Just hearing the term Benchwarmer may conjure up some unhappy memories for many. Maybe some of us have felt the frustration being a ‘reserve’ or bemoaned the thought of ‘riding the pine’ for another game. Being left-out is no fun, but the experience seems to be harder when it happens to your own child. Here’s some helpful insight we can pass on to our young athletes to help them to score even when they're on bench.
Being apart of a sports team is a special experience. Studies prove that playing team sports helps to teach cooperation, teamwork, and instill confidence and self esteem in the individual. So what do you do when your child attends all the practices, works hard at skill building, and is committed to the team but sits on the bench most of the game? It’s not easy for parents to watch their child on the sideline, and its even harder to keep quiet about it. You are trusting the fate of your child’s sports education to the will of the coach or coaching staff, and needless to say it can be a lesson in self control to remain silent if your child becomes more of a spectator than a player. Do not fret because here are some wonderful benefits of warming the bench:
Sitting the bench for all or part of a game is a great motivator to athletes. It pushes them to practice harder, pay more attention, and play at a higher level in the hopes that they’ll gain more playing time. They know that their skill alone cannot get them to where they want to be, so they have to increase their effort and practice time in order to see the results they want. It also teaches that hard work and diligence can take you very far in life, sometimes farther than natural talent or skill. It usually takes a combination of these things to achieve the greatest success.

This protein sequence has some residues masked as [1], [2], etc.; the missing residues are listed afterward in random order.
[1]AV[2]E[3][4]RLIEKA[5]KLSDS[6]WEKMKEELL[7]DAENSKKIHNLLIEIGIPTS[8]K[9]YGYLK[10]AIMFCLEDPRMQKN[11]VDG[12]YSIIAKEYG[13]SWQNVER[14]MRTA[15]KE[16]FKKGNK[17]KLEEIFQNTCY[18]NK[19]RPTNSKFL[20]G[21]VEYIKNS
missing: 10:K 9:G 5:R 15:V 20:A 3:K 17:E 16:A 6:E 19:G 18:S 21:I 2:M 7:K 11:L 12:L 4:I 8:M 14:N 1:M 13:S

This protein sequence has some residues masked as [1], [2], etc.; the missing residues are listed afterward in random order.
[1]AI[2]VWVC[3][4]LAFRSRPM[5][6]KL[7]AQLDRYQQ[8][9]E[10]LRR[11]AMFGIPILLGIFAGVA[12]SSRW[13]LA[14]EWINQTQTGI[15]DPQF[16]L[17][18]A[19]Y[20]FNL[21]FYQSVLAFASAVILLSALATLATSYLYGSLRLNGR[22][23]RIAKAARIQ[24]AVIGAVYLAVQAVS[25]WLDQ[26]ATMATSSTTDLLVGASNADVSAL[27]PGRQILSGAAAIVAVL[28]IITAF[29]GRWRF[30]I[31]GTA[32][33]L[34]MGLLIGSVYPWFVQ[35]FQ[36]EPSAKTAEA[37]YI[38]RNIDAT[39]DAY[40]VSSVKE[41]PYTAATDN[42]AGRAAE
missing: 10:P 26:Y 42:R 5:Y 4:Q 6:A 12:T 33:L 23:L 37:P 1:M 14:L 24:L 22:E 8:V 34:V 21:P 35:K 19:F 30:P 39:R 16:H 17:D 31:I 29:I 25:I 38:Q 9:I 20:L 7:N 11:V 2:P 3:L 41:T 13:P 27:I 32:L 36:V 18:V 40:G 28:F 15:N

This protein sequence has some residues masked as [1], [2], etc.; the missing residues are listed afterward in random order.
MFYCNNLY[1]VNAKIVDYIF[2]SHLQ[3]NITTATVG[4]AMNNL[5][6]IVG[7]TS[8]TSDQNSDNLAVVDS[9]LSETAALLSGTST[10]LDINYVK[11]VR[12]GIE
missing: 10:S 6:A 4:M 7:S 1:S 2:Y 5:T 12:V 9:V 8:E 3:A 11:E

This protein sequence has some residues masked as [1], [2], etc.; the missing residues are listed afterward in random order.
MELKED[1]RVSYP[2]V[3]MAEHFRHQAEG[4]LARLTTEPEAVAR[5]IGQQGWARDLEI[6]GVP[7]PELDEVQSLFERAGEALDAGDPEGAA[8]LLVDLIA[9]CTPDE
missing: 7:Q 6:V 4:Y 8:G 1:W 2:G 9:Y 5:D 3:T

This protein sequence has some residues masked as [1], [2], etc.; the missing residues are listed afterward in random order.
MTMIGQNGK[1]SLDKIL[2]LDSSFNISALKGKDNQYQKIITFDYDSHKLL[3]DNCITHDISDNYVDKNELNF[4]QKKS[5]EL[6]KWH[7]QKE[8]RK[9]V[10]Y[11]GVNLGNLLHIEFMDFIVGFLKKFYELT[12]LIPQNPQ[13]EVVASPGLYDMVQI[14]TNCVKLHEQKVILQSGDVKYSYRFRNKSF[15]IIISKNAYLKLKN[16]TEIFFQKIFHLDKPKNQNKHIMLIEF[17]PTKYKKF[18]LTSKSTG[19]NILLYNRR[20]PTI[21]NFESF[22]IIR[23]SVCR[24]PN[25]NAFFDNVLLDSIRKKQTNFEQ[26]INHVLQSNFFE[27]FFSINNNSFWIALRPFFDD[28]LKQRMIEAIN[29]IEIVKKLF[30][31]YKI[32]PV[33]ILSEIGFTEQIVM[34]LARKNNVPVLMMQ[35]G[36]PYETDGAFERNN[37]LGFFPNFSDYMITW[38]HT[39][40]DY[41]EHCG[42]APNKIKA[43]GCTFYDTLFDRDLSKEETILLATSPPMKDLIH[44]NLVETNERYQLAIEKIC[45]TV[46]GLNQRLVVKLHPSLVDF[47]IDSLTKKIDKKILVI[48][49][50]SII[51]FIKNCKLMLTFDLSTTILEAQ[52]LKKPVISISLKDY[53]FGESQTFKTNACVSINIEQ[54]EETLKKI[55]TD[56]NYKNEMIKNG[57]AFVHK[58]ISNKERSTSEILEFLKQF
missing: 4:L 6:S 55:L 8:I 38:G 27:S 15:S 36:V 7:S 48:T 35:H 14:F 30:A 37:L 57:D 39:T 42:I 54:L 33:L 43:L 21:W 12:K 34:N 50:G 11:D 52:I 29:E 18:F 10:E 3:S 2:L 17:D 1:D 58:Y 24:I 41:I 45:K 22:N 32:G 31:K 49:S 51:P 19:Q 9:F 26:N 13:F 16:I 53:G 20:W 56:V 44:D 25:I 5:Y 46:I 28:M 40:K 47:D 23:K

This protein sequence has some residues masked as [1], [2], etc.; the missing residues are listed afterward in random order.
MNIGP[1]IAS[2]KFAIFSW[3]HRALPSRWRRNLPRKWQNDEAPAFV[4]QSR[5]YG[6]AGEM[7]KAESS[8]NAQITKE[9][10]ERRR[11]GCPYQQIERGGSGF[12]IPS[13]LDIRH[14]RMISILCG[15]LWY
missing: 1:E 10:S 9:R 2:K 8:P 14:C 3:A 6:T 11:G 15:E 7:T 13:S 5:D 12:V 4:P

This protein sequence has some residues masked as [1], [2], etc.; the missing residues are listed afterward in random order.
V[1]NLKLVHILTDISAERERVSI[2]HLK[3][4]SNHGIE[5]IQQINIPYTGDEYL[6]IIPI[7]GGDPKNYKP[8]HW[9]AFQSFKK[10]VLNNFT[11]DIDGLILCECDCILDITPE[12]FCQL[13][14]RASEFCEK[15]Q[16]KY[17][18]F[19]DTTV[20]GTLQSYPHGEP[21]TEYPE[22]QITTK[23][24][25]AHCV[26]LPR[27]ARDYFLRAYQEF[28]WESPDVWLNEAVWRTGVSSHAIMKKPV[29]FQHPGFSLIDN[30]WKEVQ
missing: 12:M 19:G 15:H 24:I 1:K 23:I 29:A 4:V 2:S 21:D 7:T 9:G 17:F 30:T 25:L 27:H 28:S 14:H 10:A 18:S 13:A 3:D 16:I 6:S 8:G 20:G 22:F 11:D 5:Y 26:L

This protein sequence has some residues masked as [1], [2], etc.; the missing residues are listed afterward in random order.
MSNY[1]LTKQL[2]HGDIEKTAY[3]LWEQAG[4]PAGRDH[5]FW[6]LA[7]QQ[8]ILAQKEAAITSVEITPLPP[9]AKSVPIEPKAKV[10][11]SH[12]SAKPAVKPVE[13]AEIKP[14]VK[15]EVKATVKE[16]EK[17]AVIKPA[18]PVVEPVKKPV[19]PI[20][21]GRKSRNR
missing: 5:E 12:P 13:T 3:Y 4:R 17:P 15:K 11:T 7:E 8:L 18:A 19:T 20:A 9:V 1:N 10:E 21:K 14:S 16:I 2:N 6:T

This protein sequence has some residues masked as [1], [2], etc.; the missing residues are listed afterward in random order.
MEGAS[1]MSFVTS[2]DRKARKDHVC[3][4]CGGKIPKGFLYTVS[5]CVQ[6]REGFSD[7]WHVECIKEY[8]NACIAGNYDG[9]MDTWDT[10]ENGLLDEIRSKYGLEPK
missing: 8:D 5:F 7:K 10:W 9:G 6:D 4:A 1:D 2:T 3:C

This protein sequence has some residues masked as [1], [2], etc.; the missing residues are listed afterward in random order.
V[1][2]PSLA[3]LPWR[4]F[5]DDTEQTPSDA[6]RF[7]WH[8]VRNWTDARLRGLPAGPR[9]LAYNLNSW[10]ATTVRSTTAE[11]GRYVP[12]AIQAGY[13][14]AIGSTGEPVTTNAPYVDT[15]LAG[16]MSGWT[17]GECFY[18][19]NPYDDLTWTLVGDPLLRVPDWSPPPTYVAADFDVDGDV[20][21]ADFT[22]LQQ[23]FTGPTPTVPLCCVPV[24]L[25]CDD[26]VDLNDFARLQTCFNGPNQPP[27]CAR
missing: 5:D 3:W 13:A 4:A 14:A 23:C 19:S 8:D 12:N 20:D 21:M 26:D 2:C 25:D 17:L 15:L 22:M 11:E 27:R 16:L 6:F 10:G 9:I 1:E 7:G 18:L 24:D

Athletes can also learn a great deal by watching their teammates execute plays, compete against other teams, and listen to the coach’s calls. They have a front row seat to what is working (and not working) on the field or court. They also see the game from a different perspective than the active players, who are more focused on individual performance than what is going on with the team as a whole. Watching other, more skilled players can help to push a teammate to set new goals and work harder in achieving them.
IT BUILDS CHARACTER
This isn’t just another way of saying that it’s humbling to sit on the sidelines, but it without a doubt produces a more selfless attitude with regards to playing on a team. It’s a good practice for even the best players to take some time out, to learn to cheer on and encourage the other players, and to know that it’s not all about them. This is one of the reasons young peewee teams have rules that all players get equal playing time. As children grow in age and skill level, they learn that more talent equals more playing time in the hopes of grabbing that big W. This can produce an attitude of pride and selfishness that doesn’t bode well for any team, so sitting on the bench can be a good tool for coaches to use when a player needs to cool down a bit. As the famous saying goes, “There’s no I in team.”
It is undoubtedly hard to watch your child be a ‘bench jockey,' but it’s an experience where the pros outweigh the cons. You can help your child see this as a motivating experience by constantly encouraging them and reminding them to never stop striving to reach their goals. Offering to help them get some extra practice in and praising their efforts and growth are great ways to remind them that playing games are meant to be fun! By keeping this in mind you can help your child leap over the hurdles in front of them and then reap the reward of watching them reach their potential on and off the court.